COVID-19 and Your Child’s Mental Health
Watch for signs of depression during COVID-19 and know how to support your child’s mental well-being.
The COVID-19 pandemic has been challenging for everyone, including kids and teens. Disruptions to routines, changes at school, and isolation from friends and family can take a toll on kids’ mental health. Add in the health challenges and other uncertainties that many families face, and it’s easy to understand why children may be feeling overwhelmed.
How is COVID-19 affecting children and teens’ mental health?
The number of children and teenagers seeking help for anxiety or depression during the pandemic is rising across the country. A study by the Centers for Disease Control and Prevention (CDC) found that the percentage of children ages 5-11 seeking mental health care at emergency departments in 2020 increased by 24% from 2019. For children ages 12-17, mental health-related emergency room visits increased 31% over the previous year.
“The pandemic has been difficult, especially for kids who already struggle with depression and anxiety,” says Brooke Gomez, LPC, a clinical therapist at Children’s Health℠. “One of the things we advocate for mental health is reaching out, socializing and leaning on a social support system. But because of COVID-19, now we’re telling families to do the opposite and stay socially distanced, to protect their physical health.”
Kids may also be experiencing disappointment or grief about losing time with friends or missed milestones like graduations, school dances, sporting events or other extracurricular activities. One national survey of 3,300 high school students conducted early in the pandemic showed that 30% felt unhappy and depressed much more than usual. As the pandemic continues, those feelings may persist or deepen.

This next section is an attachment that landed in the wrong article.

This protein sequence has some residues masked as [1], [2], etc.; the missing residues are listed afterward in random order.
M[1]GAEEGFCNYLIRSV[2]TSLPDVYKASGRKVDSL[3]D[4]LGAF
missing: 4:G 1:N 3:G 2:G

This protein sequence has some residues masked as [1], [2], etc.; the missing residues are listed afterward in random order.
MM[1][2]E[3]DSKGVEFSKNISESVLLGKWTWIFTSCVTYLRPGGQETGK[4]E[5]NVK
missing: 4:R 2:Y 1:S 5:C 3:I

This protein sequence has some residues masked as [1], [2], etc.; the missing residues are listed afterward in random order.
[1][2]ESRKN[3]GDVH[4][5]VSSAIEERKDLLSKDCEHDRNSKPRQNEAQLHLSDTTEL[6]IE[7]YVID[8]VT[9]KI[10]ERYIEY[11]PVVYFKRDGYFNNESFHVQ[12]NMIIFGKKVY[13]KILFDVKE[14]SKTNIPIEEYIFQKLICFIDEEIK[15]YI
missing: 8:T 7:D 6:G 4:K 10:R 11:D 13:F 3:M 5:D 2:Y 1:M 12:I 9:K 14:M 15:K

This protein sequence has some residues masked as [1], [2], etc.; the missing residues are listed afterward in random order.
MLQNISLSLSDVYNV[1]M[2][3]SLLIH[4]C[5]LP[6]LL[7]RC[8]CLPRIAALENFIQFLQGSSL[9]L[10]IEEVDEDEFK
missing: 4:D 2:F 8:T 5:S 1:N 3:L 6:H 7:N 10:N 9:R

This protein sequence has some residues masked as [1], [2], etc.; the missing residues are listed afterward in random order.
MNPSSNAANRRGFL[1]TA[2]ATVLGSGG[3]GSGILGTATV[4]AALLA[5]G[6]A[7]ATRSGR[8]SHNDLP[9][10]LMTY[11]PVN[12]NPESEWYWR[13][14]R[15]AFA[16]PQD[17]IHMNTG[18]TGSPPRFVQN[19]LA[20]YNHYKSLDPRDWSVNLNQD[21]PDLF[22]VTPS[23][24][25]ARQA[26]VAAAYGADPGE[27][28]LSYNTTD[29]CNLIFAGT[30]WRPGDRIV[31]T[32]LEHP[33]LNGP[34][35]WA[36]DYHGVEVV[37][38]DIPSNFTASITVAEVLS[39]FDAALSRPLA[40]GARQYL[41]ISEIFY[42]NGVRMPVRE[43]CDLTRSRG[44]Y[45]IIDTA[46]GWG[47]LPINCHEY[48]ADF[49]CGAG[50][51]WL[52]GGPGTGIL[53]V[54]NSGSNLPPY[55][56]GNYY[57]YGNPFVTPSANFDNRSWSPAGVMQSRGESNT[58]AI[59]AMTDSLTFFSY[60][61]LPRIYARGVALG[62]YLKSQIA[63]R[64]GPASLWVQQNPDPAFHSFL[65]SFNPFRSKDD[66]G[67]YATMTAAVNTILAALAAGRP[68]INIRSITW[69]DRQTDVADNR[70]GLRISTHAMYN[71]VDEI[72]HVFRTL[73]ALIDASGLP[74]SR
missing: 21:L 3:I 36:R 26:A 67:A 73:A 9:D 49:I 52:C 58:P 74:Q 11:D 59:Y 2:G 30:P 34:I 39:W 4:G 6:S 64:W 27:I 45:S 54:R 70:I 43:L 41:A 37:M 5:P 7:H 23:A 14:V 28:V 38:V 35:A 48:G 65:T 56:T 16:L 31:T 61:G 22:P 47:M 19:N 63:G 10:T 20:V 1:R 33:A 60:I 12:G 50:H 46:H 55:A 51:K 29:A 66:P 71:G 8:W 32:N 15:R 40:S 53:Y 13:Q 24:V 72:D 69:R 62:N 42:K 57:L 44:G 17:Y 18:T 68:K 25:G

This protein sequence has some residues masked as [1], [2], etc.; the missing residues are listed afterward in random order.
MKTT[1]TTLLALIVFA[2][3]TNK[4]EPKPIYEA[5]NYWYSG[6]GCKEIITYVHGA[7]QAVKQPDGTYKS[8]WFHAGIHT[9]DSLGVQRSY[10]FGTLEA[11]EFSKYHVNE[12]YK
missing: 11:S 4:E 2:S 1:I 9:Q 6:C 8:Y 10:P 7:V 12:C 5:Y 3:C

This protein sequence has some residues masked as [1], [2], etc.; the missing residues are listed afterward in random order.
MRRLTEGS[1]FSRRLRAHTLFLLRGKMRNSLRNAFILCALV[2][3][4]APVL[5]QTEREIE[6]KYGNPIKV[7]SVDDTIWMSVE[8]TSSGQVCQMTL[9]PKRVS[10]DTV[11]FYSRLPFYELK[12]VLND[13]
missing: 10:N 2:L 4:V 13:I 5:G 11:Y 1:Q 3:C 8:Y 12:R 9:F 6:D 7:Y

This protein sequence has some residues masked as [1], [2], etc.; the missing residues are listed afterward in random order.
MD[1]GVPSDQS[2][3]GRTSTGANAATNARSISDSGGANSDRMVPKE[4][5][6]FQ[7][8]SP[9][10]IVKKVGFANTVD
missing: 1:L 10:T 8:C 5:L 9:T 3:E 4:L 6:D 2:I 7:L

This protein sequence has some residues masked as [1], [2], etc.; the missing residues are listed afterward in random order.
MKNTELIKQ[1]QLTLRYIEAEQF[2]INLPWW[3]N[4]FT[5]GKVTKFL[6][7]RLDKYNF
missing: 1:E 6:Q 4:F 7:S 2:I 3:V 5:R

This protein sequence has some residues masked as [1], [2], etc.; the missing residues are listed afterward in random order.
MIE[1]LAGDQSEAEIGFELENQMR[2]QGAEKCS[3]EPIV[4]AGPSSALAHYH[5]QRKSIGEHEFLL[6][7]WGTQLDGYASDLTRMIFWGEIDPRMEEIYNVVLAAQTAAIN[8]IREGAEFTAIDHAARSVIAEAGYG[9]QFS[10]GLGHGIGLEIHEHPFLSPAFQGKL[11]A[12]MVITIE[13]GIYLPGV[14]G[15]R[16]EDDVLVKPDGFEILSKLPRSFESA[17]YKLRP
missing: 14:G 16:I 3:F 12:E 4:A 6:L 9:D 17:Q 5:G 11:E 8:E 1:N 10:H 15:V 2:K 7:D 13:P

“Many kids are grieving a loss of a sense of normalcy,” Gomez says.
How can parents support their child’s mental health during COVID-19?
To support kids’ mental health during this challenging time, Gomez recommends parents work to keep lines of communication open at all times.
Check in routinely
Make a habit of daily check-ins with your kids to ask them how they’re doing and how their day is going. Make these conversations part of your daily routine, either at dinnertime or just before kids go to bed.
“Ask your kids to share the high point of their day and the low point of their day,” Gomez suggests. “Or ask them to give you a ‘feeling word’ to describe their day.”
Listen and validate
If your child expresses feelings of sadness or worry, resist the urge to “fix” the problem immediately. Instead, let them know that it’s okay – and even understandable – to feel this way right now.
“Allowing kids to talk about their feelings helps them process those emotions,” says Gomez. “That’s why it’s so important for parents to just listen. Kids need to feel that support and validation.”
Making it a point to check in on kids’ daily mental health gives them a window of opportunity to ask for help if or when they need it.
“It’s important to ask our kids questions about how they’re doing and be curious. Sometimes we may have an idea of what we think they might be experiencing and feeling, but it turns out that they’re actually feeling sad about something completely different,” Gomez explains.